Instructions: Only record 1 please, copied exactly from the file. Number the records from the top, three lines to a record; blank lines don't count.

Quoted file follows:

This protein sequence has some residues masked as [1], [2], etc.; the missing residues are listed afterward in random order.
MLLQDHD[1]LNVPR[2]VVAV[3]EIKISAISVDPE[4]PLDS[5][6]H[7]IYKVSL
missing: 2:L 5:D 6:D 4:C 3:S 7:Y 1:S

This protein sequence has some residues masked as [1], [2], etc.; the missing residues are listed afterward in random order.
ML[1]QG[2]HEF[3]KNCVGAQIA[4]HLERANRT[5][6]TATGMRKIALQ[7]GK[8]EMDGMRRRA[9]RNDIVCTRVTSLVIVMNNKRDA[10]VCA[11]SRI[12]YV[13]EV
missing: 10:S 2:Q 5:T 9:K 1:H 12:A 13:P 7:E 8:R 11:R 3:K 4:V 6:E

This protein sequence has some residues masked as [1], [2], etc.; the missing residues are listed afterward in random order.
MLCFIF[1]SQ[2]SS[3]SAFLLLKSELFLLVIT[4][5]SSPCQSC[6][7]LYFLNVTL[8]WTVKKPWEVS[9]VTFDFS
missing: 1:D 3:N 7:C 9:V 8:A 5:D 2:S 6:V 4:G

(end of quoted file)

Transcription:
This protein sequence has some residues masked as [1], [2], etc.; the missing residues are listed afterward in random order.
MLLQDHD[1]LNVPR[2]VVAV[3]EIKISAISVDPE[4]PLDS[5][6]H[7]IYKVSL
missing: 2:L 5:D 6:D 4:C 3:S 7:Y 1:S